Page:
After a year's hiatus due to the Coronavirus pandemic, the ACF National Tournament is slated to return in October, 2021, and it's all thanks to the efforts of Joe McDaniel and his family.
It's shaping up to be one of the great competitions of checker history with a prize fund of epic proportions, running into the tens of thousands of dollars.
The tournament will take place in Tulsa, Oklahoma, October 4-7, 2021. You can read full details in the tournament flyer by clicking here.
Mr. McDaniel granted The Checker Maven an interview, which we're pleased to publish today. Joe had the following opening comment.
"Since 1943 I have been fascinated by checkers. The fact that on the surface it appears to most everyone to be a simple game, for children and very old folks. This is one thing that intrigues me.
I am not a really good player. If I finish half way in the minors in a major tournament I am happy."
Well, Joe, we're not so sure about you being a "not really good" player, but here's the rest of the interview.
Q. After a year's hiatus due to Covid, the 2021 ACF National Tournament looks to be one of the most spectacular offerings in tournament history, with $32,000 in guaranteed prizes. How did this come about?
A. Most of the prize money for the 2021 national tourney is from my wife and me. ACF will provide $9,000 and individual donations will be about $1,500. My sons have given $16,000.
We are also giving $5,000 for the Kondlo/Bernini GAYP match which will happen right after the tourney. We will also give $4,500 for the World Qualifier here in Tulsa in November.
The total cost for the tourney and match will be about $47,000. This includes helping with the hotel rooms for several individuals. Also, the cost of entry fees and ACF membership will be around $3,000. Missouri Checker Association fees will be around $300.
The love of the game has motivated me to be the major sponsor.
Q. Tell us more about the decision to honor a great champion, Alex Moiseyev.
A. We believe Alex M. deserves to be the honoree based on his accomplishments. He is arguably the best player in the country.
Q. What do you expect to see in the way of participation? Do you anticipate much in the way of youthful contestants?
A. We had 56 players in the last national 3-move in Branson in 2015. Hopefully we can have the same number in Tulsa. We are personally contacting several young players.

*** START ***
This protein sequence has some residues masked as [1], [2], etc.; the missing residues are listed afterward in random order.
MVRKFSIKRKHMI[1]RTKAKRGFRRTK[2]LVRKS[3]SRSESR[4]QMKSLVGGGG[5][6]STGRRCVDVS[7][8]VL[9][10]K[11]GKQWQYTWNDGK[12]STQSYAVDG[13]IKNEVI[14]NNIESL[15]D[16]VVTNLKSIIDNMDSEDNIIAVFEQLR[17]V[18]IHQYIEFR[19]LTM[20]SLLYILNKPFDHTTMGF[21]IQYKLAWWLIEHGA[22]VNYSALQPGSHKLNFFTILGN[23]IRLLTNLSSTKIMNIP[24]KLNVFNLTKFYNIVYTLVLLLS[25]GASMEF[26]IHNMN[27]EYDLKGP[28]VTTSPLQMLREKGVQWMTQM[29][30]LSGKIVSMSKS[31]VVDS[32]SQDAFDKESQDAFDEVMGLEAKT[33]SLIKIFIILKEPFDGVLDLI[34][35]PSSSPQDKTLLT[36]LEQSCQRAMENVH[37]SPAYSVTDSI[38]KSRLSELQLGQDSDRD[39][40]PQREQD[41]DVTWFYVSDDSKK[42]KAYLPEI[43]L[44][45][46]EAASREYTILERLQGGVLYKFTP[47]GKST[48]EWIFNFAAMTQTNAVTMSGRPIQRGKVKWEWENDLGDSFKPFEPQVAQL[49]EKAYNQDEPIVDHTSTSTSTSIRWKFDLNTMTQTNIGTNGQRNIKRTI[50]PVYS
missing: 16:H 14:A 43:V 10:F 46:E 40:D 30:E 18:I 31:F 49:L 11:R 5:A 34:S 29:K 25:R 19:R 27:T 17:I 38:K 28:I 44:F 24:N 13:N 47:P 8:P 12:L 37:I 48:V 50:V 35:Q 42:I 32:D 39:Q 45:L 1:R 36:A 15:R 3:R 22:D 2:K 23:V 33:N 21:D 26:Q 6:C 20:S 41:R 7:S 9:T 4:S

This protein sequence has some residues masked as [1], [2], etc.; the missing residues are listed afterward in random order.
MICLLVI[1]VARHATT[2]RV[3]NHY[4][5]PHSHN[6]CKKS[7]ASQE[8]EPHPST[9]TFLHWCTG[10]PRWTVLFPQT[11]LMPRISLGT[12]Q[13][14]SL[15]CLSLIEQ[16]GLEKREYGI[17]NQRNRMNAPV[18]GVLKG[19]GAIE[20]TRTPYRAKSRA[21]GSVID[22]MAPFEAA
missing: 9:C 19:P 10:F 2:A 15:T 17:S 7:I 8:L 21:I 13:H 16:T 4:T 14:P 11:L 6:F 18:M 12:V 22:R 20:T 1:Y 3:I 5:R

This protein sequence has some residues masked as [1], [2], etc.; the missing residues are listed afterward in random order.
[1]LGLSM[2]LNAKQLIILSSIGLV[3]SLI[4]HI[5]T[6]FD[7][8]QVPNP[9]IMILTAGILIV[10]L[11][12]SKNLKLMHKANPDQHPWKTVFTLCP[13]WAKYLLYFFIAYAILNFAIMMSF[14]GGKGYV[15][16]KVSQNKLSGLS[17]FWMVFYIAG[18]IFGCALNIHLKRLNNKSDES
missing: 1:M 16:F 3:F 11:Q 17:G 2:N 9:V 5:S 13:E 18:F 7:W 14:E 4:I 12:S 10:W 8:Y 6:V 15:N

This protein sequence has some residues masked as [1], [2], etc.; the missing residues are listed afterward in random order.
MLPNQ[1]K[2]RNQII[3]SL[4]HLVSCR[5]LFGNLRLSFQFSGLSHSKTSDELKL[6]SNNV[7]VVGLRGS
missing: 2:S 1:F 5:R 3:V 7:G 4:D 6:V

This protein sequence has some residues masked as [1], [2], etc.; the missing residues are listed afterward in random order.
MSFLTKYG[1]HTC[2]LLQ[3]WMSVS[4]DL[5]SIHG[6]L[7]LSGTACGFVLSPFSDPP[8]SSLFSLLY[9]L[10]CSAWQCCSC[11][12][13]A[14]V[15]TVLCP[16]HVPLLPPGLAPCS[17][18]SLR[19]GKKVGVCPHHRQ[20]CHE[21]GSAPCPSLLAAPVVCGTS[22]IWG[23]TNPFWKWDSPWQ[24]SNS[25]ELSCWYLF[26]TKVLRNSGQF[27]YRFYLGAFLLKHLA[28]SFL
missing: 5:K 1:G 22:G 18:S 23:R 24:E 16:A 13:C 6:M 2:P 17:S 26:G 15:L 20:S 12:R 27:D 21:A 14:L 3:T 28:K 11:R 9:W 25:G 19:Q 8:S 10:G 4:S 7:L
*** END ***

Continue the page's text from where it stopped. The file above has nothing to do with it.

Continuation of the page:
Q. Do you expect any difficulties with Covid restrictions?
A. If Covid is still a threat we may have to postpone the tourney into 2022.
Q. How can the checker community help out with this tournament?
A. We are asking for contributions in the letter we have sent to over 100 players. If you wish to help with the prize fund, send your contribution to: 1416 S. Marion Ave., Tulsa, OK 74112. Make checks payable to Joe McDaniel. Contact firstname.lastname@example.org you have any questions.
Thanks, Joe, for this fascinating information, and for everything you do for the great game of checkers. We all look forward to this year's tournament.
We asked Joe for his favorite checker problem, and he mentioned one by grandmaster problemist Brian Hinkle that we've previously published. Rather than repeat that problem, Brian generously provided us with another of his sparkling compositions.
Give this one a try and you'll understand why Joe picked one of Brian's problems as a favorite. When you're ready click on Read More to see the solution.
Problem, solution, and notes are by Brian Hinkle.
18-14---A 20x27 10-6 1x10 14x7 3x10 17-14 10x26 28-32 30-25 32x21 31-27---B 21-17 27-24 17-14 24-20 14-10*---C 20-16 10-7 16-12 7-3 12-16 11-7 16-12 7-2 4-8 2-6 8-11 6-10 11-16 10-15 16-20 15-19. White Wins.
A---The natural 24-19? allows Black to draw with fine play: 31-27* 18-14 27-24 19-15---D 24-27 14-9 27-23 17-14 30-25 22-18 25-22 11-7 23-19 9-6 20-24 7-2 24-27 2-7 27-31 6-2 31-27 2-6 27-23. Black will draw this tricky bridge a man down because of the pressure from the 3 Black kings.
B---Black's best defense is to go straight to square 20 because it gives White a chance to go wrong with the tempting 14-18? as shown in note C.
C---14-18? 20-16* 11-7 4-8* 7-3 8-12* 3-8 16-19*. Drawn.
D---19-16 30-25 28x19 25x9 17-22 9-6 19-15 20-24 to a draw.